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Citations since 2016
0 Research Items
October 2013 - present
- Guest researcher and assistant teacher
- I worked under the supervision of Nils Cronberg within the field of bryology as a part time job during 2013 and 2014. I also worked as an assistant teacher for Håkan Wallander in 2014 and will again in spring 2016.
March 2005 - November 2010
- Herbarium (bryophytes and vascular plants) and databases. Studies of the genus Draba; pond complexes; and bryophytes in Surtsey. I also participated in several other research groups, my input was mostly fieldwork but also identification of plant material.
The island Surtsey was formed in a volcanic eruption south of Iceland in 1963–1967 and has since then been protected and monitored by scientists. The first two moss species were found on Surtsey as early as 1967 and several new bryophyte species were discovered every year until 1973 when regular sampling ended. Systematic bryophyte inventories in a...
The island Surtsey was formed in a volcanic eruption south of Iceland in 1963-1967 and has since then been protected and monitored by scientists. The first two moss species were found on Surtsey as early as 1967 and several new bryophyte species were discovered every year until 1973 when regular sampling ended. Systematic bryophyte inventories in a...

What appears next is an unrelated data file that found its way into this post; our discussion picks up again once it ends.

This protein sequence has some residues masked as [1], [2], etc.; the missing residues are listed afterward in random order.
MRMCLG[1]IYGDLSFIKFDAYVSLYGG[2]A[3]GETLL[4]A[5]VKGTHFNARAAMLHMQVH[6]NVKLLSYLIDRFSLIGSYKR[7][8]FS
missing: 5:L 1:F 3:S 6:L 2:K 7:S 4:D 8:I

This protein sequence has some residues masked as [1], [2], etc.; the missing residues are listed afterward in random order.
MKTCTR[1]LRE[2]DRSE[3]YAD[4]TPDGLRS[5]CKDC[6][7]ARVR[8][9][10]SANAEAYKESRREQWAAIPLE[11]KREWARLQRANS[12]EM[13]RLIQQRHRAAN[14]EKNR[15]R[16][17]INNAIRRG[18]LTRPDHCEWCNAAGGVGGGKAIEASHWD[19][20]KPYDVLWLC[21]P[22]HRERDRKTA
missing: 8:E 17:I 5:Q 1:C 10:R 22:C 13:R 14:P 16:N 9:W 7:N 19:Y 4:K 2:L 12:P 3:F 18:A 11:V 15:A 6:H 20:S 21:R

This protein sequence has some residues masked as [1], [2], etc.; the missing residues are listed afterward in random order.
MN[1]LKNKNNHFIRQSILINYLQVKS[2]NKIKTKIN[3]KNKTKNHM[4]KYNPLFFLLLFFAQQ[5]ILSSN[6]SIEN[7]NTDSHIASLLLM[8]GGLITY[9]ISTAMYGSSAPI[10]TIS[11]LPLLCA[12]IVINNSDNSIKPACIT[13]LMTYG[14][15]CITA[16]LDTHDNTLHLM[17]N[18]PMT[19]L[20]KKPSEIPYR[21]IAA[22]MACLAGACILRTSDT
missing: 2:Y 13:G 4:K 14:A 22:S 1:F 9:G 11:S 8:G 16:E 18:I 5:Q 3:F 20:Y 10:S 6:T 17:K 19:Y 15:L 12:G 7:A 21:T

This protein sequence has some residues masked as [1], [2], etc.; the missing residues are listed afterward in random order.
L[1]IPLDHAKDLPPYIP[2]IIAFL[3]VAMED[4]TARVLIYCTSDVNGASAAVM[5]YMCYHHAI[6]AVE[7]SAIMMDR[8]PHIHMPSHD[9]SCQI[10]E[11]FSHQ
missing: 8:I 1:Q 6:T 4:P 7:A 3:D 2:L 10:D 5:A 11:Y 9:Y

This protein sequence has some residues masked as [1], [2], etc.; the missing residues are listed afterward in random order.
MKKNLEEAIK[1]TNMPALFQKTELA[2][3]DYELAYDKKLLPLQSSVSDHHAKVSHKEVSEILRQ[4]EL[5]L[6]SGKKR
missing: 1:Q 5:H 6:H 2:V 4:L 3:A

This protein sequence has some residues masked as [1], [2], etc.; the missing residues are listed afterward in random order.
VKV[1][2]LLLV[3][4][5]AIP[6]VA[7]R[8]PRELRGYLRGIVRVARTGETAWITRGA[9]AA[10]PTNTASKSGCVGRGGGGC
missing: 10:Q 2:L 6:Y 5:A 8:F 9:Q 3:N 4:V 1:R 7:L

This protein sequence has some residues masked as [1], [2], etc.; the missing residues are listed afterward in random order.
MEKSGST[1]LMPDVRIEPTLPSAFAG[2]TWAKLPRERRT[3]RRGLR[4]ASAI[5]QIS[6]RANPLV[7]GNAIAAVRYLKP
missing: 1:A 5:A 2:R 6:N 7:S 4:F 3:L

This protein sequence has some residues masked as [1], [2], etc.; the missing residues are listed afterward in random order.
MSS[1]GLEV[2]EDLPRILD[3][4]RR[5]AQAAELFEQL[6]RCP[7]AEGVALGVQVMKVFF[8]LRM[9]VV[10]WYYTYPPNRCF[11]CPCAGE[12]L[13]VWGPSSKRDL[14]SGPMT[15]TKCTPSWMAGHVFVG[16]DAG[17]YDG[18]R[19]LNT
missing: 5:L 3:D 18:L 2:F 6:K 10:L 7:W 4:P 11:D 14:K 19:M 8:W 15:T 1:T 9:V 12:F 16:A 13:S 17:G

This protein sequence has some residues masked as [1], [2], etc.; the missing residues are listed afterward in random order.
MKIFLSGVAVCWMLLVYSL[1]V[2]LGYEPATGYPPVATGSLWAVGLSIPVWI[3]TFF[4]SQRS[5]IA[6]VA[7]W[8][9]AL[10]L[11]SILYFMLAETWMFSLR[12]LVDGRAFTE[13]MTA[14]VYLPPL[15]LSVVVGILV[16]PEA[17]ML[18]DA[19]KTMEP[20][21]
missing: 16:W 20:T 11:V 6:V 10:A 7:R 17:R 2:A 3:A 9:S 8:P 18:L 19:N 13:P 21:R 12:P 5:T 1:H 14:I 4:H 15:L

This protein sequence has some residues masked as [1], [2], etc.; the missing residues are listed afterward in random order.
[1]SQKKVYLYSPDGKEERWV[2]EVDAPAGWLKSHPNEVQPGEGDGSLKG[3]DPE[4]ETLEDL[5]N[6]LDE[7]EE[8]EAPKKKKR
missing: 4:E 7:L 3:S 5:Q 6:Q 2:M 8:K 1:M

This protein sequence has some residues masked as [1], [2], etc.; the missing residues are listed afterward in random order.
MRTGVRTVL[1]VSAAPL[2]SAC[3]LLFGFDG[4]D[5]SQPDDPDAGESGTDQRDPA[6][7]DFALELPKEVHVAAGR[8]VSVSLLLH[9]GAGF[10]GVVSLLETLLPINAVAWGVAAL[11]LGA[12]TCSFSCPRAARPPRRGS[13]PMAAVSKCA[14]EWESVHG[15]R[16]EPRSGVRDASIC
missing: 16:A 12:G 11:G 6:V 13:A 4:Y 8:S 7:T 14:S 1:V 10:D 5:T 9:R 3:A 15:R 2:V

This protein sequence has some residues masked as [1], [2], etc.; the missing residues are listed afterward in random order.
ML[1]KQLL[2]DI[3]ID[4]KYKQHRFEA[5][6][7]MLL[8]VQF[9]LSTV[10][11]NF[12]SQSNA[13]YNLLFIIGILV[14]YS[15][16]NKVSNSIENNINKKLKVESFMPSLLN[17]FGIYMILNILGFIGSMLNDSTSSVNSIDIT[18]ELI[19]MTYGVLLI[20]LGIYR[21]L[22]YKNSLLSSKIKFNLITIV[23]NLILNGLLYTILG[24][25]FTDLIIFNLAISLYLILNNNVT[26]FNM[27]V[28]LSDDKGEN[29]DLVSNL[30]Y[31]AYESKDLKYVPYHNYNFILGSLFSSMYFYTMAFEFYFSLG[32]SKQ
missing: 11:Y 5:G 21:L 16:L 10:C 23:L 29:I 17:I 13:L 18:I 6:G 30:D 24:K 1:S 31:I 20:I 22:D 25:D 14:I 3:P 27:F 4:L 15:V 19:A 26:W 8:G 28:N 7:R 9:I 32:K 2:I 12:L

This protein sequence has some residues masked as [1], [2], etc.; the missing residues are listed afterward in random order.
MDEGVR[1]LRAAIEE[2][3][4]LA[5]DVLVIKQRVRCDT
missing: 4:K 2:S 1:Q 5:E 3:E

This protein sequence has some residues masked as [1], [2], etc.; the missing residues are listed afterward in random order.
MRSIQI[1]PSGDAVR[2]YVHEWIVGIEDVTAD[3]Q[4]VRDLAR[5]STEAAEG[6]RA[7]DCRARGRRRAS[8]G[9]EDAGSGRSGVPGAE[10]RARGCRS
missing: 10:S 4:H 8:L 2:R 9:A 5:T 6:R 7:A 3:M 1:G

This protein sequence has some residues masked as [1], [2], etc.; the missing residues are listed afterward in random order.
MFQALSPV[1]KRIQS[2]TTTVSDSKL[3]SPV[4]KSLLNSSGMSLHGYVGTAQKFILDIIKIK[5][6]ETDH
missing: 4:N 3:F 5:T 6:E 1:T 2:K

Background/Question/Methods Due to an ever increasing demand for so called clean energy, geothermal areas around the globe are being utilized for power production in an increasing way with unforeseeable consequences. Geothermal ecosystems can without doubt be regarded as unique systems. The effluents from geothermal areas often harbor distinctive...
Draba incana L. (Brassicaceae) is an arctic-alpine species which is both common and widely distributed in Iceland. All specimens of Draba (and Erophila) in the ICEL and AMNH herbaria – a total of about 1,200 specimens – were examined, and no major changes in taxonomic identification were made. Living plants were collected in this study: nine from n...
Surtsey emerged from the sea south of Iceland in an eruption in 1963. Since then the development of the island, both biological and geological processes have been closely monitored, including the succession of bryophytes. I visited Surtsey in 2008 after bryophytes had been more or less neglected for over 30 years and now again in 2018, this time with bryologist Nils Cronberg. In addition, we visited one of Surtsey's older siblings of similar origin to see what the future may bring. Our goal is to monitor the succession of bryophytes in Surtsey and to some extent be able to predict future development of the bryophyte communities in Surtsey.